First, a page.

Fraxinus nigra (Black Ash)
|Also known as:|
|Life cycle:||perennial woody|
|Habitat:||sun; moist to wet, mucky or peaty soil; floodplains, swamps, forest|
|Plant height:||40 to 100 feet|
|Wetland Indicator Status:||GP: FACW MW: FACW NCNE: FACW|
|MN county distribution (click map to enlarge):|
|National distribution (click map to enlarge):|
Pick an image for a larger view. See the glossary for icon descriptions.
Flowers are borne on feathery, yellowish panicles, 1 to 2 inches long, from leaf axils of one-year-old branchlets. Male and female flowers occur on separate trees, both lacking petals and calyx, the male typically with just two, often red or purplish stamens, the female with only a single, reddish style. Flowers emerge before the leaves in spring.
Leaves and stems:
Leaves are opposite and pinnately compound, 9 to 16 inches long with 7 to 13 oval to lance-elliptic leaflets. Leaflets are 3 to 5½ inches long and 1 to 2¼ inches wide, stalkless, with finely toothed edges and a long or abrupt, short taper to a pointed tip. The upper surface is dark green and smooth, the lower surface paler with short, matted brown hairs along the lower part of the midvein. The leaflets in the middle of the leaf are somewhat larger than those on the ends.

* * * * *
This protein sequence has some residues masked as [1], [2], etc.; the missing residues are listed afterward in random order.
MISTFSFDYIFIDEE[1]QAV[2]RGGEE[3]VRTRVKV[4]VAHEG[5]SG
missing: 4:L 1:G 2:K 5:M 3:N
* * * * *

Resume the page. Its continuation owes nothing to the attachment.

Fruit is a single, winged seed (samara), narrowly oblong-elliptic, 1 to 1¾ inches long and ¼ to ½ inch wide, in open dangling clusters that can persist on the tree all winter. The wing extends all the way to the base with barely a bulge from the very flat seed inside.
Black Ash is Minnesota's most common ash species with over 600,000,000 trees, mostly in the northern half of the state. In moist upland forest it is a tall straight tree getting over 100 feet tall and up to 30 inches in diameter at breast height. But it is quite tolerant of wet, swampy sites though performs poorly, often creating large stands of scrappy, narrow-crowned trees with a lot of crown dieback. One of our last trees to leaf out in spring, it wears a brief yellow fall color before shedding its leaves in early autumn. It can be differentiated from our other two native ashes by its stalkless leaflets, scaly bark, and samaras that are very flat and winged all the way to the base. In winter the dormant buds are dark brown to nearly black, the terminal looking much like a deerhoof, and the lateral bud scars oval to slightly crescent shaped, similar to those of Green Ash (Fraxinus pennsylvanica), except for a short internode (gap) between the terminal bud and the first lateral buds below it (see photo below). The loss of this huge population of trees to emerald ash borer will likely have a profound effect upon the ecosystems it inhabits, especially on water quality in the watersheds it now helps protect.
Please visit our sponsors
Where to buy native seed and plants ↓
- Black Ash tree
- Black Ash in swamp habitat
- Black Ash swamp
- twig and bud scars
- crown branches
- fall color
- corky bark
- leaflet underside
- more leaves
- White, Black and Green Ash leaflet comparison
- Black and Green Ash samara comparison
- White, Black and Green Ash terminal bud comparison
- White, Black and Green Ash leaf scar comparison
Photos courtesy Peter M. Dziuk taken in Anoka, Carlton and Lake counties.
Have you seen this plant in Minnesota, or have any other comments about it?